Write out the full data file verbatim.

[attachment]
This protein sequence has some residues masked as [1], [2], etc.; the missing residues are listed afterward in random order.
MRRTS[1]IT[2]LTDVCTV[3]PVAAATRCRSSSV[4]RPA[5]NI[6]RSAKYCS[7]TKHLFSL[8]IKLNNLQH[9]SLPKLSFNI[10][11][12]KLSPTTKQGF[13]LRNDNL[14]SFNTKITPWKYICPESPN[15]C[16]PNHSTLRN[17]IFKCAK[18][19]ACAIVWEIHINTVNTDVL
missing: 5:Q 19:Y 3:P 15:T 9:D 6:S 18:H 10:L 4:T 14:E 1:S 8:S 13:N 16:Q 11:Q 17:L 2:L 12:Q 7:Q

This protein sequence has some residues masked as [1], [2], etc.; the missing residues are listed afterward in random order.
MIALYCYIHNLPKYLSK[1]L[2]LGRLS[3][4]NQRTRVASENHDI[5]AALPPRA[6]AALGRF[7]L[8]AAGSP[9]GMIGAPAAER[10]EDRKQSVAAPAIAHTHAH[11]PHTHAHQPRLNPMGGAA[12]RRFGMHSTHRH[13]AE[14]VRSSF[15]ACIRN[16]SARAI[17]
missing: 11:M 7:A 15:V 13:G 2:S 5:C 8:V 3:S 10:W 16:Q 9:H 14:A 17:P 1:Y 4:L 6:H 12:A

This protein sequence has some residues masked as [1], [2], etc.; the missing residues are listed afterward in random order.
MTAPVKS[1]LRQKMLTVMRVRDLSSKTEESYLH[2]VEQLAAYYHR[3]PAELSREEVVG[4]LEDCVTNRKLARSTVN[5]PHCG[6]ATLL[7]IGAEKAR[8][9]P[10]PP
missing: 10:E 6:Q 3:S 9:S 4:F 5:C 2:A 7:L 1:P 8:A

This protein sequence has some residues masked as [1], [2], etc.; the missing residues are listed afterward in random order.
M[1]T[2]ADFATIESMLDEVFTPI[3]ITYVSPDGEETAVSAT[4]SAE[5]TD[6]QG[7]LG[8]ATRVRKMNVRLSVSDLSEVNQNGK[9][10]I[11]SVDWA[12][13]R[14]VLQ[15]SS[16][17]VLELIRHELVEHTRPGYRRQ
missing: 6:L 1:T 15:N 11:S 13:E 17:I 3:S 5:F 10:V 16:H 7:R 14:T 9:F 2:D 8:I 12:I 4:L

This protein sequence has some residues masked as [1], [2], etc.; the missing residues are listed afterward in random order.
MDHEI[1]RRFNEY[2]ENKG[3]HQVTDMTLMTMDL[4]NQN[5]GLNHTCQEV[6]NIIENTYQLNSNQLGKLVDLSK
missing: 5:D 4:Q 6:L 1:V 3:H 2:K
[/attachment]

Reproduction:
This protein sequence has some residues masked as [1], [2], etc.; the missing residues are listed afterward in random order.
MRRTS[1]IT[2]LTDVCTV[3]PVAAATRCRSSSV[4]RPA[5]NI[6]RSAKYCS[7]TKHLFSL[8]IKLNNLQH[9]SLPKLSFNI[10][11][12]KLSPTTKQGF[13]LRNDNL[14]SFNTKITPWKYICPESPN[15]C[16]PNHSTLRN[17]IFKCAK[18][19]ACAIVWEIHINTVNTDVL
missing: 5:Q 19:Y 3:P 15:T 9:D 6:S 18:H 10:L 4:T 14:E 1:S 8:S 13:N 16:Q 11:Q 17:L 2:L 12:Q 7:Q

This protein sequence has some residues masked as [1], [2], etc.; the missing residues are listed afterward in random order.
MIALYCYIHNLPKYLSK[1]L[2]LGRLS[3][4]NQRTRVASENHDI[5]AALPPRA[6]AALGRF[7]L[8]AAGSP[9]GMIGAPAAER[10]EDRKQSVAAPAIAHTHAH[11]PHTHAHQPRLNPMGGAA[12]RRFGMHSTHRH[13]AE[14]VRSSF[15]ACIRN[16]SARAI[17]
missing: 11:M 7:A 15:V 13:G 2:S 5:C 8:V 3:S 10:W 16:Q 9:H 14:A 17:P 1:Y 4:L 6:H 12:A

This protein sequence has some residues masked as [1], [2], etc.; the missing residues are listed afterward in random order.
MTAPVKS[1]LRQKMLTVMRVRDLSSKTEESYLH[2]VEQLAAYYHR[3]PAELSREEVVG[4]LEDCVTNRKLARSTVN[5]PHCG[6]ATLL[7]IGAEKAR[8][9]P[10]PP
missing: 10:E 6:Q 3:S 9:S 4:F 5:C 2:A 7:L 1:P 8:A

This protein sequence has some residues masked as [1], [2], etc.; the missing residues are listed afterward in random order.
M[1]T[2]ADFATIESMLDEVFTPI[3]ITYVSPDGEETAVSAT[4]SAE[5]TD[6]QG[7]LG[8]ATRVRKMNVRLSVSDLSEVNQNGK[9][10]I[11]SVDWA[12][13]R[14]VLQ[15]SS[16][17]VLELIRHELVEHTRPGYRRQ
missing: 6:L 1:T 15:N 11:S 13:E 17:I 3:S 5:F 10:V 16:H 7:R 14:T 9:F 2:D 8:I 12:I 4:L

This protein sequence has some residues masked as [1], [2], etc.; the missing residues are listed afterward in random order.
MDHEI[1]RRFNEY[2]ENKG[3]HQVTDMTLMTMDL[4]NQN[5]GLNHTCQEV[6]NIIENTYQLNSNQLGKLVDLSK
missing: 5:D 4:Q 6:L 1:V 3:H 2:K